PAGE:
A New Look at an Old Wiring Scheme
(and another cheap guitar makeover!)

An iPhone photo app makes this new Squier Tele look old. Duncan's Vintage Broadcaster Set makes it SOUND old.

Sometimes an antiquated idea can acquire new relevance.

Example: The ancient Fender Broadcaster wiring scheme, in which the guitar has no tone control per se, but the second knob acts as a pickup-blend control. I wired up a guitar this old-fashioned way, with some very surprising results.

My experiment had other motives: I wanted to check out Seymour Duncan’sVintage Broadcaster Set, which replicates those earliest Telecaster-family pickups. And once again, I wanted to see just how much of a sonic upgrade a simple pickup replacement could bestow on a humble guitar: in this case, a cheap, Chinese-made Squier Telecaster.

Check out the results in the demo video.

With the Broadcaster blend wiring, the middle pickup-selector position gives you pure neck pickup. Switching to position 3 (regular neck position on standard Teles) engages a tone-filtering capacitor for a much darker neck-pickup sound. The second knob does nothing in positions 3 and 2, but when you move to position 1, it fades in the neck pickup along with the bridge pickup. Fully clockwise, you get the usual position 1 sound. Fully counter-clockwise, you get the usual position 2 sound. And anywhere in between (this is the cool part) you get tones you simply can’t get from regular Tele wiring.

This wasn’t my first encounter with this wiring. But like many players who’ve tried it over the last 60 or so years, my first reaction was that position 3 was simply too dark to be of much use, and I was reluctant to sacrifice a proper tone control. (BTW, this wiring predates the Fender Precision Bass. Back in the day, this may have been as close as you could get to a good, amplified solidbody bass sound.)

But in the years since I’ve last tried the blend setup, I’ve spent a lot more time with Tele-family guitars, and I’ve realized that, while I use the tone knob often, I tend to use it in two specific ways:

    • to roll of a smidgen of highs on the bridge pickup
    • to roll all the highs off the neck pickup for EBow playing, or for creating bass parts in bands without a bassist (like my current group, Mental 99).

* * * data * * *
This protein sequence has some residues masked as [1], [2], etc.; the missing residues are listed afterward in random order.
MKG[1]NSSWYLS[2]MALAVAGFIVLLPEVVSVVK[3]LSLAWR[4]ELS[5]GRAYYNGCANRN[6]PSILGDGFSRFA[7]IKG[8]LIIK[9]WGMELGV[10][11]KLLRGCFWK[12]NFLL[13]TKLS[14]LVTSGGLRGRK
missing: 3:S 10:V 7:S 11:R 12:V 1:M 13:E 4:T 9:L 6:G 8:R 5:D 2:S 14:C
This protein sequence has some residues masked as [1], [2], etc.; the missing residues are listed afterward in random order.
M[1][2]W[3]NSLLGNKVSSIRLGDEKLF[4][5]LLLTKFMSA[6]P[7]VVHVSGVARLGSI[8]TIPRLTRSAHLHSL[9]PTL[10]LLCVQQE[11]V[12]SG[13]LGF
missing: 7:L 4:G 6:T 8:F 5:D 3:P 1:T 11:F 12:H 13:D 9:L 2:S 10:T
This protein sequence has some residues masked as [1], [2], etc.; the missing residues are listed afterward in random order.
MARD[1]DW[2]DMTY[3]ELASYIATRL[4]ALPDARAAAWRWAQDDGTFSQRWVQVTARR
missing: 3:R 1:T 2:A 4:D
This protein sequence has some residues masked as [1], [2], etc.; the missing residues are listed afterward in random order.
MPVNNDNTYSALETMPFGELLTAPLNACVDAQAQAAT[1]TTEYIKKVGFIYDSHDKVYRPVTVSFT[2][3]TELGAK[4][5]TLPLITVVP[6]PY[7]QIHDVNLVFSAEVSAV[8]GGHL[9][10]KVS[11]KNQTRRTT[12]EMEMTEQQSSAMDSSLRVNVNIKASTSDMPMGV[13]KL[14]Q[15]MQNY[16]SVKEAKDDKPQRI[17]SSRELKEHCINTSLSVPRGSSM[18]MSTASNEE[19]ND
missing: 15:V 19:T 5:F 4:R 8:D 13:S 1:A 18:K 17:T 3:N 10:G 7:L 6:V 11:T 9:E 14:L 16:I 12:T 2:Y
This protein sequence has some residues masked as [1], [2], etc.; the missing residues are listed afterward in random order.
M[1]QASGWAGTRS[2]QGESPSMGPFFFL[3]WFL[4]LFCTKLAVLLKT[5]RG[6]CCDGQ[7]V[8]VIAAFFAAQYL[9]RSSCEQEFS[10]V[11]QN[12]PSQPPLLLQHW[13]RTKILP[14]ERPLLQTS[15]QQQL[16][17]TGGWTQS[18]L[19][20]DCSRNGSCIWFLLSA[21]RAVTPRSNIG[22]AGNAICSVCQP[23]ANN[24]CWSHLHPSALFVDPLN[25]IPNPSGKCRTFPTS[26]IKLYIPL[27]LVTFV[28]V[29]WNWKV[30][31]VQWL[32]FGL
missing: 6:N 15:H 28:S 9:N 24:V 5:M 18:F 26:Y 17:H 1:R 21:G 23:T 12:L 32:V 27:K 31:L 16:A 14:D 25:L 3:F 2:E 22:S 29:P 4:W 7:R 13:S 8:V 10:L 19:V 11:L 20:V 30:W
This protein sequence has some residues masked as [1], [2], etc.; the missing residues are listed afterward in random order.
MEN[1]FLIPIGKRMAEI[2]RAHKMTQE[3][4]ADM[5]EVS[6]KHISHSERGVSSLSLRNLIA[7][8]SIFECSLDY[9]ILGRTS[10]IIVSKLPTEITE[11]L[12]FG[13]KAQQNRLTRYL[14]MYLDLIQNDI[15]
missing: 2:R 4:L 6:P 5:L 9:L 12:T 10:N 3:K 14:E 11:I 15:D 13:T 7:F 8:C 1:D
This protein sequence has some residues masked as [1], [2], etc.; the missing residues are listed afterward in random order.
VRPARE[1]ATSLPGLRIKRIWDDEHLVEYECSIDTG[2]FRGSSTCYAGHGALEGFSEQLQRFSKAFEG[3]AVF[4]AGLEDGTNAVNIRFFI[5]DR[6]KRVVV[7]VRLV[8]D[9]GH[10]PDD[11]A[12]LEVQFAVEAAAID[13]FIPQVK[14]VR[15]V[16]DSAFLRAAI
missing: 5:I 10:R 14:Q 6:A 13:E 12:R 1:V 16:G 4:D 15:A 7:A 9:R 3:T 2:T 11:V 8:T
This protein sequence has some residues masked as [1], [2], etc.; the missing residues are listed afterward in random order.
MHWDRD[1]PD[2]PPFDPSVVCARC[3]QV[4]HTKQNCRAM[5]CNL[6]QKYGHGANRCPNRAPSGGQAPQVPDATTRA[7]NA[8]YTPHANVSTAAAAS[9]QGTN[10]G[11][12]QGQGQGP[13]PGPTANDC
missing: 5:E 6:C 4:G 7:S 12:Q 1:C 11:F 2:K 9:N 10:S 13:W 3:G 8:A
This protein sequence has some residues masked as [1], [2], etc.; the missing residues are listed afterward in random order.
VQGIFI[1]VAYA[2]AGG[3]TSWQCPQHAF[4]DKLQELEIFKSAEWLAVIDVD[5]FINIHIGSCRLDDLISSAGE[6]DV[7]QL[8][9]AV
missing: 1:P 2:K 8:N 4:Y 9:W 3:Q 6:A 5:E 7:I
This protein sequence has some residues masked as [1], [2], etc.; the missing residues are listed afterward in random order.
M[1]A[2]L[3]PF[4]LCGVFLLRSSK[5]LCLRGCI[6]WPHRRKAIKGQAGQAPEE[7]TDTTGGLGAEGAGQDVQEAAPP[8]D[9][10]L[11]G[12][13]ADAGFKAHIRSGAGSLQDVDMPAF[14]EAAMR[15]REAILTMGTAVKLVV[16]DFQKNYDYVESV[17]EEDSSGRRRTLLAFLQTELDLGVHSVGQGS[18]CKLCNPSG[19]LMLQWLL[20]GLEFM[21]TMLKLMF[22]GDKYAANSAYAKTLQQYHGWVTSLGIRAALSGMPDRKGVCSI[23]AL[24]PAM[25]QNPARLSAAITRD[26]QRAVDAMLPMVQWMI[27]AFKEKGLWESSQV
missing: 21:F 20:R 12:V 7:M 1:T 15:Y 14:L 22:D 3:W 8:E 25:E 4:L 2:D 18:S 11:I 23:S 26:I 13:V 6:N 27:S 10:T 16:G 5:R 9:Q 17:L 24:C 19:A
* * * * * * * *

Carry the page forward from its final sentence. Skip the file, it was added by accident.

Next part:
Meanwhile, I rarely find myself hanging out for long in the middle position, with both pickups engaged. It’s not a bad sound, but it never seems to thrill me like the brilliant bridge and fat neck sounds do.

The blend arrangement (or at least the modded version I detail below) affords all the tone control I need. Switching to position 3 gives me an instant bass and EBow setting. I don’t miss not having a dedicated tone control for the bridge, because mixing in a bit of neck tames the nastiest highs. And oh my, there are some terrific sounds available along the range of the blend knob in position 1!

Here’s the wiring diagram from the Seymour Duncan site, with my notes added in red:

The value of the capacitor linking the selector switch and volume pot determines the darkness of the position 3 sound. (There’s a deeper discussion of tone control caps in this post.) I tried several other values, and prefer a slightly less dark .033uF cap, and that’s what you hear in the demo for both guitars. However, after playing a gig with the Trussart (which is substantially warmer in tone than a classic Tele), I’m going to replace its .033 with an even less dark .022uF.

I temporarily replaced the resistor in the circuit with a B50K pot so I could choose the optimal resistance value.

Meanwhile, the resistor on the selector switch determines how much of a volume drop you get when switching to dark position 3. I temporarily replaced the resistor with a B50K pot so I could audition different values. My favorite setting: no resistance at all. I simply replaced the resistor with a jumper wire, and balance feels about right. (Again, that’s what you hear in the demos.)

I performed these mods switches less than 24 hours ago, but I’m sold! I have all the control I need. I spend much less time adjusting pots. And I love the blend pot’s in-between shadings. It’s an easy project, too.

Has anyone else tried this? More important, has anyone tried it and not hated it?

22 comments to A New Look at an Old Wiring Scheme
(and another cheap guitar makeover!)

  • dan

    love the looper stuff joe.

  • David Fung

    I’ll second dan – awesome looping!